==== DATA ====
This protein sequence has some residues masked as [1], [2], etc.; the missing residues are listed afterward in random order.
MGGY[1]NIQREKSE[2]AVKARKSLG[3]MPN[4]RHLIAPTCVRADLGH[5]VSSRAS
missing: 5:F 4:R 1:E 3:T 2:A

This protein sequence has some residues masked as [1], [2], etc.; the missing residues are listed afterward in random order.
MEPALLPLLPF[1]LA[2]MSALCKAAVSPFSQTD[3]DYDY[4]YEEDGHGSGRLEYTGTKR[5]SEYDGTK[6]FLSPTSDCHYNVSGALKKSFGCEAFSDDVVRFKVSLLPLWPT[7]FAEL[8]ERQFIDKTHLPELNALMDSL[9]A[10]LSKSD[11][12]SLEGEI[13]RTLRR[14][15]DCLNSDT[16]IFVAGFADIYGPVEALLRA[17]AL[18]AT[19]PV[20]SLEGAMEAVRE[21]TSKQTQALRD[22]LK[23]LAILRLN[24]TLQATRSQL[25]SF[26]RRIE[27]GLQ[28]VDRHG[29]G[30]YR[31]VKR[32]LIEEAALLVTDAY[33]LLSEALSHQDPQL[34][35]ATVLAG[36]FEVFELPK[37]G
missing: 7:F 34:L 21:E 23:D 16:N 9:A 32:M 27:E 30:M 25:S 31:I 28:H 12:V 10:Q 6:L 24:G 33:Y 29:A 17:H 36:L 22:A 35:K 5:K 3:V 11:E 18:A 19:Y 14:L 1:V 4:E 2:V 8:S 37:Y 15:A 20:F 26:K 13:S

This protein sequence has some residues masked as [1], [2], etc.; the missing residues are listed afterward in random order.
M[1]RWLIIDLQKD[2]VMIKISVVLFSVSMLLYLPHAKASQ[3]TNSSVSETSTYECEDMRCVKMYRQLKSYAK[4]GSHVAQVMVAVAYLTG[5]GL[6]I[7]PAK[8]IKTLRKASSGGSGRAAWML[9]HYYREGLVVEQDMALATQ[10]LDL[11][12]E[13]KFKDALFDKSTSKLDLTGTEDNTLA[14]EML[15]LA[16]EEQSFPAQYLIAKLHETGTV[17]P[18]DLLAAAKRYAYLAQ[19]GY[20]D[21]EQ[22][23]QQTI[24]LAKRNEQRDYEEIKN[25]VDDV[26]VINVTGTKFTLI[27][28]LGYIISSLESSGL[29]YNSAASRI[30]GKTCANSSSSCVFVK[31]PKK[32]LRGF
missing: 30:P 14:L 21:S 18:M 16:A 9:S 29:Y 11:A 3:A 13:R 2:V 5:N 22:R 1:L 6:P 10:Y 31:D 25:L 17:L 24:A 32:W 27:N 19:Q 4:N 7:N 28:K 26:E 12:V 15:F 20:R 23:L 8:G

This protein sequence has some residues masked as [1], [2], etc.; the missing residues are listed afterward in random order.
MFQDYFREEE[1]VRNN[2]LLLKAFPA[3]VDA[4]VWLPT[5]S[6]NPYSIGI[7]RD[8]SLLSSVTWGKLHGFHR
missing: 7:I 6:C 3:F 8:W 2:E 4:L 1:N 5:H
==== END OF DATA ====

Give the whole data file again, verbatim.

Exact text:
This protein sequence has some residues masked as [1], [2], etc.; the missing residues are listed afterward in random order.
MGGY[1]NIQREKSE[2]AVKARKSLG[3]MPN[4]RHLIAPTCVRADLGH[5]VSSRAS
missing: 5:F 4:R 1:E 3:T 2:A

This protein sequence has some residues masked as [1], [2], etc.; the missing residues are listed afterward in random order.
MEPALLPLLPF[1]LA[2]MSALCKAAVSPFSQTD[3]DYDY[4]YEEDGHGSGRLEYTGTKR[5]SEYDGTK[6]FLSPTSDCHYNVSGALKKSFGCEAFSDDVVRFKVSLLPLWPT[7]FAEL[8]ERQFIDKTHLPELNALMDSL[9]A[10]LSKSD[11][12]SLEGEI[13]RTLRR[14][15]DCLNSDT[16]IFVAGFADIYGPVEALLRA[17]AL[18]AT[19]PV[20]SLEGAMEAVRE[21]TSKQTQALRD[22]LK[23]LAILRLN[24]TLQATRSQL[25]SF[26]RRIE[27]GLQ[28]VDRHG[29]G[30]YR[31]VKR[32]LIEEAALLVTDAY[33]LLSEALSHQDPQL[34][35]ATVLAG[36]FEVFELPK[37]G
missing: 7:F 34:L 21:E 23:D 16:N 9:A 32:M 27:E 30:M 25:S 31:I 28:H 12:V 10:Q 6:L 24:G 33:Y 29:A 17:H 36:L 22:A 35:K 5:K 3:V 11:E 18:A 19:Y 14:L 1:V 4:E 2:V 8:S 37:Y 15:A 20:F 26:K 13:S

This protein sequence has some residues masked as [1], [2], etc.; the missing residues are listed afterward in random order.
M[1]RWLIIDLQKD[2]VMIKISVVLFSVSMLLYLPHAKASQ[3]TNSSVSETSTYECEDMRCVKMYRQLKSYAK[4]GSHVAQVMVAVAYLTG[5]GL[6]I[7]PAK[8]IKTLRKASSGGSGRAAWML[9]HYYREGLVVEQDMALATQ[10]LDL[11][12]E[13]KFKDALFDKSTSKLDLTGTEDNTLA[14]EML[15]LA[16]EEQSFPAQYLIAKLHETGTV[17]P[18]DLLAAAKRYAYLAQ[19]GY[20]D[21]EQ[22][23]QQTI[24]LAKRNEQRDYEEIKN[25]VDDV[26]VINVTGTKFTLI[27][28]LGYIISSLESSGL[29]YNSAASRI[30]GKTCANSSSSCVFVK[31]PKK[32]LRGF
missing: 30:P 14:L 21:S 18:M 16:A 9:S 29:Y 11:A 3:A 13:R 2:V 5:N 22:R 1:L 6:P 10:Y 31:D 25:L 17:L 24:A 32:W 27:N 19:Q 4:N 7:N 28:K 26:E 12:V 15:F 20:R 23:L 8:G

This protein sequence has some residues masked as [1], [2], etc.; the missing residues are listed afterward in random order.
MFQDYFREEE[1]VRNN[2]LLLKAFPA[3]VDA[4]VWLPT[5]S[6]NPYSIGI[7]RD[8]SLLSSVTWGKLHGFHR
missing: 7:I 6:C 3:F 8:W 2:E 4:L 1:N 5:H